[a]lthough none of the Plaintiffs in this case were parties in those two cases, and although Bovard is not a party in this case, the center of the controversy in this case revolves around the Plaintiffs' reaction to Bovard's role in the abortion business and Bovard's (and the City's) claim that she was the victim of unlawful targeted picketing. There is an obvious appearance of impropriety in Judge Bye's participation under such circumstances.
"Drawing the balance between a judge's competing obligations to dispose expeditiously of those matters that properly come before him, and to disqualify himself in those instances in which his impartiality might legitimately be questioned, is often a difficult endeavor." Richard E. Flamm, Judicial Disqualification -- Recusal and Disqualification of Judges 144 (1996). This court has observed that the standard to be used in deciding whether to recuse is an objective one: "Would the average person, knowing the facts alleged by the parties seeking disqualification, question the Judge's impartiality, and, if so, would the question be reasonable?" O'Bannon v. Union Pac. R.R. Co., 169 F.3d 1088, 1091 (8th Cir. 1999).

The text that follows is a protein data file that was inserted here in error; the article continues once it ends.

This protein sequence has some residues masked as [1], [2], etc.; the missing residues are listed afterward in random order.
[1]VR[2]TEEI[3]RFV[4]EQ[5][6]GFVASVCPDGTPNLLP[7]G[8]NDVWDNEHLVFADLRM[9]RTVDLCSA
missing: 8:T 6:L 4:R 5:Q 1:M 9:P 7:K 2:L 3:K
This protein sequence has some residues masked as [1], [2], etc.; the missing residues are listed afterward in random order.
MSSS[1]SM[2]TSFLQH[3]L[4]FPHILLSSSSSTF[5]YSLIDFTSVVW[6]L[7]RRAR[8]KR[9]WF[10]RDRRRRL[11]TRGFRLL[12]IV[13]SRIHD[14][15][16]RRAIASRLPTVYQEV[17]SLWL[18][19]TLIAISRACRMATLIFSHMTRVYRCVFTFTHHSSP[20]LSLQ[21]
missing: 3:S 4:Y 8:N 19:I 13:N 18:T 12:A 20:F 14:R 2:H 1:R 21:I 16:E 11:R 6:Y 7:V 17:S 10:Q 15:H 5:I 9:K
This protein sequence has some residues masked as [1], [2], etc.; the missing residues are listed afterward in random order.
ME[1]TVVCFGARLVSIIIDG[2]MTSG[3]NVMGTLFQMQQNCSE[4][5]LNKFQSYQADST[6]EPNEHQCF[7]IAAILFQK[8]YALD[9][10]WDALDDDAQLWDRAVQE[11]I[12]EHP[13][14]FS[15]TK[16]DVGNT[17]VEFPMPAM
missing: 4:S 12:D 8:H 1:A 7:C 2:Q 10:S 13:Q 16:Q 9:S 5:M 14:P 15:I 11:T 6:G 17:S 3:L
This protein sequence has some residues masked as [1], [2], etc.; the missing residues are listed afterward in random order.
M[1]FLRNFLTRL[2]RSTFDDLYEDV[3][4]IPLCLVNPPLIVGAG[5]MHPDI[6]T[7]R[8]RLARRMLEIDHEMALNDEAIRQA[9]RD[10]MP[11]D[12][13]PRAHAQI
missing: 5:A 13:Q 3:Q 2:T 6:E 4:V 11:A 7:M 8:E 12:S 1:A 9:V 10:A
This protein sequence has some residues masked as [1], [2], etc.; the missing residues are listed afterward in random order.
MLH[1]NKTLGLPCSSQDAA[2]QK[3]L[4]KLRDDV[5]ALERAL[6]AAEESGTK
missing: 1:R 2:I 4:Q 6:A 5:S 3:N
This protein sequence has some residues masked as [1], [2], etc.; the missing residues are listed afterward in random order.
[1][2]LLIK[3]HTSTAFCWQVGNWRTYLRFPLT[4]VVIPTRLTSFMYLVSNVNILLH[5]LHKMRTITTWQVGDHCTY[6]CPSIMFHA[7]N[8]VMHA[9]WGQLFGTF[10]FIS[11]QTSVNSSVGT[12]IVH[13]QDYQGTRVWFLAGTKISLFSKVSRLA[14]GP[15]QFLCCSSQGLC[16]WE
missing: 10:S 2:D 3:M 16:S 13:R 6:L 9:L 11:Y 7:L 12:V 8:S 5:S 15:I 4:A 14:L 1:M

After consulting with other judges outside of this circuit and studying both caselaw and scholarly texts on the subject of recusal, I decline to recuse myself. My former law firm's representation of Jane Bovard and the Fargo Women's Health Organization in isolated, unrelated litigation going back six and seven years prior to my taking the bench, simply cannot and does not create an appearance of impropriety to an average person, knowing the facts of this situation.
Jane Bovard is not a party in this case. Nor is she even an interested third party with a stake in the outcome. The ordinance at issue in this case has been amended; if plaintiffs or others picket outside Bovard's home in the future, they may still be arrested, but under a different anti-residential picketing ordinance. The court's decision as to the constitutionality of this ordinance therefore has no practical effect on Bovard.